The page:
Sunday, September 26, 2010

Rethinking the Naughtiness of the Aughties

I thought this was an underappreciated true comment from President Lula of Brazil, of the Petrobras IPO:
"[But] now that very same 'capitalist-eater' [i.e. me, former socialist Lula]… [is] taking part in this most positive moment for world capitalism. Never before in the history of man have we had a capitalisation of this size," the president boasted.

There’s been quite a few suggestions that the previous decade was an absolute, unmitigated disaster, and if you want to be provincial and focus solely on the U.S. and other developed country, that’s probably nearer to the truth than not. But if you look at the decade from the perspective of the BIC countries (I refuse to group “Russia” with Brazil, India and China in the BRIC designation. Quick comparison as to why. Per capita income: Russia, $14,000; China, $7,000; India, $2,900; Brazil, $10, 500. One of these countries is not like the other ones.), the decade looks awe-inspiringly good. Brazil:
In Brazil hardly a day goes by without further proof of the country's rise: record fuel sales, record government spending, record levels of consumption and income. The finance ministry expects gross domestic product (GDP) to rise by 6.5% this year and average 5.7% over the coming years. Last week unemployment levels hit a record low of about 6.7%, according to the Brazilian Institute of Geography and Statistics, while the government says an estimated 25 million Brazilians have moved into the middle class since 2002 and that the proportion of people living in extreme poverty fell from 12% to about 4% between 2003 and 2008.

If I recall correctly, extreme poverty is typically defined as a dollar a day, meaning that roughly 13 million Brazilians went from making a dollar a day at the beginning of the decade to making, well, more.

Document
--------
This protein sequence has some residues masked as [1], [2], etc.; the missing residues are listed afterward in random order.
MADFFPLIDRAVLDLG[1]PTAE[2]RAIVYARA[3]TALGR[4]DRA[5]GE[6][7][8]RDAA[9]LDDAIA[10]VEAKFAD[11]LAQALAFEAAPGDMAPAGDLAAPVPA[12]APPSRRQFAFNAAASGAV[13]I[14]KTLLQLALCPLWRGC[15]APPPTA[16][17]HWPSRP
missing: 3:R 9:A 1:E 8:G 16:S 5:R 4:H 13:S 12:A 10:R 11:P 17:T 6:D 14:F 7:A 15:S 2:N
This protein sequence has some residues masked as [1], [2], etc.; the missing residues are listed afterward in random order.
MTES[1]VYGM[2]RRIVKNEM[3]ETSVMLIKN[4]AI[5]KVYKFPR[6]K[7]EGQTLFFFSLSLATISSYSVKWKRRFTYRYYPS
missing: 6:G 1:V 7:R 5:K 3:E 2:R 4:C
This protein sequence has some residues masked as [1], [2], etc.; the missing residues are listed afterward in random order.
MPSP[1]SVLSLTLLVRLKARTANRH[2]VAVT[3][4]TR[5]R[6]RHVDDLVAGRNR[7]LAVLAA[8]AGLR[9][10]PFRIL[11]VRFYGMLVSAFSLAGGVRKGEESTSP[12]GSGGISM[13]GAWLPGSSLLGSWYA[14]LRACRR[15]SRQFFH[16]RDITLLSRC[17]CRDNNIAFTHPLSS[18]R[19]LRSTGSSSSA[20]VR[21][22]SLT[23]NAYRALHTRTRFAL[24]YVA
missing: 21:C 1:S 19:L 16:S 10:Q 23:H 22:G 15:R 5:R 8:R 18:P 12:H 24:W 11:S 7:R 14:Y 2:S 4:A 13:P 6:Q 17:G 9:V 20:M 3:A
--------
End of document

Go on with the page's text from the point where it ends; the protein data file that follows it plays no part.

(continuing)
The past thirty years have seen roughly five hundred million Chinese move out of poverty, with other amazing gains being made in other important statistics.

So you can see why countries like Brazil and China would be a mite more excited about the decade and global capitalism than we are.

The problem is that while the particular arrangement promoted by our economic system has promoted such spectacular results for so many people in past ten years or so is unsustainable for a number of reasons, many of which you probably appreciate already: unsustainable as a matter of pure economics in dollars and cents, unsustainable from the environment that is a necessary fundament of our economy, and probably unsustainable for China in particular (I haven’t studied Brazil enough to comment; it seems to me their biggest problem is educational, a problem which doesn’t seem to be related to the iron logic of the economic system as, for example, China’s too-high savings rate is.) So we’ll have to change, but then again we always have to change.

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